By now I was totally desperate. I knew that what we were dealing with was very serious indeed and I just couldn't understand why we were being told we'd have to wait so long for treatment.

As Ben got worse I went to and fro to the GP's surgery to see if they could speed things up, but I was just told that we'd have to wait our turn. The same happened whenever I called CAMHS. During that December and January things were going downhill fast and I was seriously worried that by the time Ben's assessment came through, he could be dead! No one seemed to care.

I even began to doubt myself. Was I overreacting? Was he really not that bad? But everyday things just got worse and worse. I mean how bad did things have to get before he received treatment?

Then at the end of January I got a phone call, not from CAMHS, but from the school nurse. Ben's heart was 'doing funny things'. So I rushed him into hospital. By this time his pulse was registering 29; I think is supposed to be around 70.

Ben spent the next 24 hours wired up to machines. Strangely no one seemed interested in the fact that Ben had anorexia even though I now know that a low pulse rate (Bradycardia) can be one of the complications of an eating disorder.

Anyway I called CAMHS, told them what had happened and demanded that he was seen as soon as possible. Thankfully they said to bring him in the following Monday. And I thought, 'Thank God for that, CAMHS will fix it, CAMHS will get him to eat'.

The trouble was that once in front of CAMHS I don't think they realised how sick he was, despite the heart problem. You see Ben was behaving like a model patient, pretending that he was perfectly okay. There was none of the screaming, shouting or anorexia voice that we had back at home, none of that. And also Ben didn't look too bad if you had never seen him as a rugby player. His BMI was still relatively “okay”, so CAMHS were pretty relaxed about things, but I wasn't!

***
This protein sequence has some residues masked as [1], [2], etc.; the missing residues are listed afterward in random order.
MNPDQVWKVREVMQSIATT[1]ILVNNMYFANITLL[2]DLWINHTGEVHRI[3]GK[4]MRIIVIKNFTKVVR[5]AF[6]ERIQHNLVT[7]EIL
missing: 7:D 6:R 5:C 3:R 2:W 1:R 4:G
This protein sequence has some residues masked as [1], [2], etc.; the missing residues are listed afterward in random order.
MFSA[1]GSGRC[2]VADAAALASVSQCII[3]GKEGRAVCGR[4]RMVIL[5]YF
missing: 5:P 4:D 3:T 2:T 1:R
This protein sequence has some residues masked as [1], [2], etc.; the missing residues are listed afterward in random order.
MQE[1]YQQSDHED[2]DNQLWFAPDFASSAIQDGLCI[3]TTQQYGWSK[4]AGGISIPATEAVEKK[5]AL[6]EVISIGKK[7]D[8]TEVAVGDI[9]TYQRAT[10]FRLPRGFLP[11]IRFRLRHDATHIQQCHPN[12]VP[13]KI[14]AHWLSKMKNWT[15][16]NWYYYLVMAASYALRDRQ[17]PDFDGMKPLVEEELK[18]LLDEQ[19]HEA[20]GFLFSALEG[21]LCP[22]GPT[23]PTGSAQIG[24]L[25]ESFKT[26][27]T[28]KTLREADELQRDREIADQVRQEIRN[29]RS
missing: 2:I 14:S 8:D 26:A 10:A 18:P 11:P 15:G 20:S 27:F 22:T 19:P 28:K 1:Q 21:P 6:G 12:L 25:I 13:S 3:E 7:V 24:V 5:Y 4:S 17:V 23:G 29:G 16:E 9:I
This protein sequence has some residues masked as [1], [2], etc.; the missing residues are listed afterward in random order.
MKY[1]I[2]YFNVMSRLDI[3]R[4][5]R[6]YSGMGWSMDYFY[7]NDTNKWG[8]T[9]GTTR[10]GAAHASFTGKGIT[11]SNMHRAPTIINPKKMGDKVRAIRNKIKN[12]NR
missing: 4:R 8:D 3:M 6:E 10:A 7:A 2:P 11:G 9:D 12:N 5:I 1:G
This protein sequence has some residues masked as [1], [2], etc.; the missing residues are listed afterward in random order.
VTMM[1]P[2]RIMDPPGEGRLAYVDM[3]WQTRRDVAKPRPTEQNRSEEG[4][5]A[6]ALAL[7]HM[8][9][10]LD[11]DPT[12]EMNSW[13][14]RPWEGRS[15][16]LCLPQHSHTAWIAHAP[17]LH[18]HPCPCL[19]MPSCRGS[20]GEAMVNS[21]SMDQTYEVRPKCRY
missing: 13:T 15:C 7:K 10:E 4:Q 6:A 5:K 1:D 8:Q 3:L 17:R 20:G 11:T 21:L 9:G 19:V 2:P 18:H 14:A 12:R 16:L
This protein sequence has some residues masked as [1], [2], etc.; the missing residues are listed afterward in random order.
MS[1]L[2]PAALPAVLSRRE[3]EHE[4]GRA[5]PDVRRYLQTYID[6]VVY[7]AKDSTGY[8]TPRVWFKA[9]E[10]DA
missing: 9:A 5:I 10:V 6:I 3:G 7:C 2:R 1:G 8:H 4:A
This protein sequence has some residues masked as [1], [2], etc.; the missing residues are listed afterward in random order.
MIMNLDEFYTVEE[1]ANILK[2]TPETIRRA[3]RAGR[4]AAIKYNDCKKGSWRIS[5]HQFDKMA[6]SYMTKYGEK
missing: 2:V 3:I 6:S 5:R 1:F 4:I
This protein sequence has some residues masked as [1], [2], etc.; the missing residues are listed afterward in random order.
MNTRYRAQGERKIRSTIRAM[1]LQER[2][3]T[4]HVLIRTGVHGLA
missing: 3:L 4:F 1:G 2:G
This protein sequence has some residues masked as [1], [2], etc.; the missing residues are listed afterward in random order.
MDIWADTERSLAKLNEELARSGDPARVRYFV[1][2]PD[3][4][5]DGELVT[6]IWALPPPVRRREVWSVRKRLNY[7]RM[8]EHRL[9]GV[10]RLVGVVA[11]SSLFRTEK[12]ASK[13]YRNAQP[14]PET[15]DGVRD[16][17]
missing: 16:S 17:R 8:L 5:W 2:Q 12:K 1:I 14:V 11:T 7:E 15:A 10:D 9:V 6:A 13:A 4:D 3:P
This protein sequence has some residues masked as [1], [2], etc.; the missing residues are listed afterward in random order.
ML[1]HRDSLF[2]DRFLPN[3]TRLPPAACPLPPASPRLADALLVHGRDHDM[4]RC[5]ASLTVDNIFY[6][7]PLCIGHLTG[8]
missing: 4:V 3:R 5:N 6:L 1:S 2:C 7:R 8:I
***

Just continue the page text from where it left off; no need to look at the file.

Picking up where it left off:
CAMHS favoured the 'talking treatment'. The idea was that we had to wait for Ben to want to recover. He wasn't felt to be sufficiently sick to warrant refeeding because, again, his BMI wasn't low enough, so there was no eating plan – I had to ask for one. I got little support in trying to get him to eat; indeed I was told not to come on too strong, and to back off.

I persevered with the eating plan for a couple of months. I had to tweak it massively because he wouldn't eat virtually anything on it, but h e did gain a little bit of weight.

I was excluded from many of the CAMHS sessions; it was mainly individual sessions between Ben and the psychiatrist. I think I was felt to be part of the problem rather than part of the solution; an 'anxious kind of person'. Of course I was anxious! I was desperate for help and support and I was madly searching on the Internet for what I could find on eating disorders.

Then a couple of months into treatment in March 2010 I came across the FEAST website and forum. At last I'd found some support, help and advice from other parents who'd been through the same thing as me. I thought “phew”! And over the next couple of years the FEAST website and forum became a lifesaver.

But I was puzzled because on the FEAST website it was all about FBT (Family Based Treatment) which seemed to bear no resemblance to the '“talking treatment' that Ben was receiving which worried me. I asked CAHMS what treatment model they were using for Ben's eating disorder, but I never did find out.